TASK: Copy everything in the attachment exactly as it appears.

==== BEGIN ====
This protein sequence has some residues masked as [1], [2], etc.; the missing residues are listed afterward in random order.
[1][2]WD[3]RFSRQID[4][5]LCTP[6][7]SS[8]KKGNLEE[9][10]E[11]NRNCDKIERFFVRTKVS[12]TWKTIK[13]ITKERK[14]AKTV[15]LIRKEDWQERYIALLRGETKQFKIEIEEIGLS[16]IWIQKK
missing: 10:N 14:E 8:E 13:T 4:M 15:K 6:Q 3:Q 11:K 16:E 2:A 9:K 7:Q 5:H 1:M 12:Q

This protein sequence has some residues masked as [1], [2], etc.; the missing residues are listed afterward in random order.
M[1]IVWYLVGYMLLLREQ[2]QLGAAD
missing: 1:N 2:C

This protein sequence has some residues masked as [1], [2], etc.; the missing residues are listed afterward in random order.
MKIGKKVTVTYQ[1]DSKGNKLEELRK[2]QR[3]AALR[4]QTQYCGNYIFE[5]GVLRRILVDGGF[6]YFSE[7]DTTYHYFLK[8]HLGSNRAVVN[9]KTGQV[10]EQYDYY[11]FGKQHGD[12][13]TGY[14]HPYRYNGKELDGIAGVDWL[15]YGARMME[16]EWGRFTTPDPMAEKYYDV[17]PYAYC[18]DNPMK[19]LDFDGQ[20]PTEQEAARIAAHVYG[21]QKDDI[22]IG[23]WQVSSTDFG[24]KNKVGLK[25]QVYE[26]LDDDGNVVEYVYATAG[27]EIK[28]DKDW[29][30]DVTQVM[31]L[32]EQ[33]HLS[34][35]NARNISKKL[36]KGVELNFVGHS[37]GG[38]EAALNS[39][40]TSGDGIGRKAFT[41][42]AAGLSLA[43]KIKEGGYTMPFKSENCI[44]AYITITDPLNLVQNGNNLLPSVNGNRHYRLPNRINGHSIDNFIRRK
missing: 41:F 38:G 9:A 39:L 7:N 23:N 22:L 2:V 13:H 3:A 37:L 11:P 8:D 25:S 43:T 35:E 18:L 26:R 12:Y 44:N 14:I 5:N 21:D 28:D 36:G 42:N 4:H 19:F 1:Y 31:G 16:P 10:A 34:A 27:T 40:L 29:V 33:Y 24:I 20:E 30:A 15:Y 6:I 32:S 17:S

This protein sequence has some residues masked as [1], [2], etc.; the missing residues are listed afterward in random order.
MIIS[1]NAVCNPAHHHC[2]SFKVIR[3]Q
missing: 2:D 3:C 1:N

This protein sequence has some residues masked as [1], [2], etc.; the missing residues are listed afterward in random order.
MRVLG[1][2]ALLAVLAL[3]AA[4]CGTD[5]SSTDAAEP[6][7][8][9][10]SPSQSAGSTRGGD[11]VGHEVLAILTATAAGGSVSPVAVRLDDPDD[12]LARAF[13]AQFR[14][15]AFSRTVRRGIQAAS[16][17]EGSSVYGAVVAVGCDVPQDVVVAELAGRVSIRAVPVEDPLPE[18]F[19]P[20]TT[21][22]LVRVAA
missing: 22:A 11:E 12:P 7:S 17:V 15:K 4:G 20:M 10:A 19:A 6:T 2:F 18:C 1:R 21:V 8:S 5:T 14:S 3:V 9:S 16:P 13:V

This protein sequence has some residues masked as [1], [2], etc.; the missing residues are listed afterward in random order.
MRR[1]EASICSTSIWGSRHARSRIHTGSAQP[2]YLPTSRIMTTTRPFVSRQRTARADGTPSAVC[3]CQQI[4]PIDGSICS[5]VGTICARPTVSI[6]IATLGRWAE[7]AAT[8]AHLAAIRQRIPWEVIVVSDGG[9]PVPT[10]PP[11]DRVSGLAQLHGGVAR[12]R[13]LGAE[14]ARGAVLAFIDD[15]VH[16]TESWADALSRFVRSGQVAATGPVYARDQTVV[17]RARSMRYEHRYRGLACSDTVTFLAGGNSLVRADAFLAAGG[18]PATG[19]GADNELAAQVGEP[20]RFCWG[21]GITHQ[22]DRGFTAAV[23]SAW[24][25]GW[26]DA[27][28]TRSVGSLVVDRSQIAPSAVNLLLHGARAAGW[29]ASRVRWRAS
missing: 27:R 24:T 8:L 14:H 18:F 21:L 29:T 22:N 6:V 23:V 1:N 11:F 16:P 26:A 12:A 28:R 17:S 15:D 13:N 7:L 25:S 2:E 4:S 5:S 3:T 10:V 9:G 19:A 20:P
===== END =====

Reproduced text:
This protein sequence has some residues masked as [1], [2], etc.; the missing residues are listed afterward in random order.
[1][2]WD[3]RFSRQID[4][5]LCTP[6][7]SS[8]KKGNLEE[9][10]E[11]NRNCDKIERFFVRTKVS[12]TWKTIK[13]ITKERK[14]AKTV[15]LIRKEDWQERYIALLRGETKQFKIEIEEIGLS[16]IWIQKK
missing: 10:N 14:E 8:E 13:T 4:M 15:K 6:Q 3:Q 11:K 16:E 2:A 9:K 7:Q 5:H 1:M 12:Q

This protein sequence has some residues masked as [1], [2], etc.; the missing residues are listed afterward in random order.
M[1]IVWYLVGYMLLLREQ[2]QLGAAD
missing: 1:N 2:C

This protein sequence has some residues masked as [1], [2], etc.; the missing residues are listed afterward in random order.
MKIGKKVTVTYQ[1]DSKGNKLEELRK[2]QR[3]AALR[4]QTQYCGNYIFE[5]GVLRRILVDGGF[6]YFSE[7]DTTYHYFLK[8]HLGSNRAVVN[9]KTGQV[10]EQYDYY[11]FGKQHGD[12][13]TGY[14]HPYRYNGKELDGIAGVDWL[15]YGARMME[16]EWGRFTTPDPMAEKYYDV[17]PYAYC[18]DNPMK[19]LDFDGQ[20]PTEQEAARIAAHVYG[21]QKDDI[22]IG[23]WQVSSTDFG[24]KNKVGLK[25]QVYE[26]LDDDGNVVEYVYATAG[27]EIK[28]DKDW[29][30]DVTQVM[31]L[32]EQ[33]HLS[34][35]NARNISKKL[36]KGVELNFVGHS[37]GG[38]EAALNS[39][40]TSGDGIGRKAFT[41][42]AAGLSLA[43]KIKEGGYTMPFKSENCI[44]AYITITDPLNLVQNGNNLLPSVNGNRHYRLPNRINGHSIDNFIRRK
missing: 41:F 38:G 9:A 39:L 7:N 23:N 22:L 2:V 13:H 3:A 37:L 11:P 8:D 25:S 43:T 35:E 18:L 26:R 12:Y 44:N 14:I 5:N 21:D 28:D 36:G 42:N 4:H 19:F 1:Y 31:G 16:P 10:A 34:A 27:T 40:L 29:V 33:Y 24:I 20:E 30:A 15:Y 6:I 32:S 17:S

This protein sequence has some residues masked as [1], [2], etc.; the missing residues are listed afterward in random order.
MIIS[1]NAVCNPAHHHC[2]SFKVIR[3]Q
missing: 2:D 3:C 1:N

This protein sequence has some residues masked as [1], [2], etc.; the missing residues are listed afterward in random order.
MRVLG[1][2]ALLAVLAL[3]AA[4]CGTD[5]SSTDAAEP[6][7][8][9][10]SPSQSAGSTRGGD[11]VGHEVLAILTATAAGGSVSPVAVRLDDPDD[12]LARAF[13]AQFR[14][15]AFSRTVRRGIQAAS[16][17]EGSSVYGAVVAVGCDVPQDVVVAELAGRVSIRAVPVEDPLPE[18]F[19]P[20]TT[21][22]LVRVAA
missing: 22:A 11:E 12:P 7:S 17:V 15:K 4:G 20:M 10:A 19:A 6:T 2:F 18:C 1:R 21:V 8:S 5:T 14:S 3:V 9:S 16:P 13:V

This protein sequence has some residues masked as [1], [2], etc.; the missing residues are listed afterward in random order.
MRR[1]EASICSTSIWGSRHARSRIHTGSAQP[2]YLPTSRIMTTTRPFVSRQRTARADGTPSAVC[3]CQQI[4]PIDGSICS[5]VGTICARPTVSI[6]IATLGRWAE[7]AAT[8]AHLAAIRQRIPWEVIVVSDGG[9]PVPT[10]PP[11]DRVSGLAQLHGGVAR[12]R[13]LGAE[14]ARGAVLAFIDD[15]VH[16]TESWADALSRFVRSGQVAATGPVYARDQTVV[17]RARSMRYEHRYRGLACSDTVTFLAGGNSLVRADAFLAAGG[18]PATG[19]GADNELAAQVGEP[20]RFCWG[21]GITHQ[22]DRGFTAAV[23]SAW[24][25]GW[26]DA[27][28]TRSVGSLVVDRSQIAPSAVNLLLHGARAAGW[29]ASRVRWRAS
missing: 27:R 24:T 8:L 14:H 18:F 21:L 29:T 22:N 6:V 23:V 1:N 11:F 16:P 26:A 12:A 28:R 17:S 15:D 13:N 7:L 25:S 2:E 4:S 5:S 3:T 10:V 9:G 19:A 20:P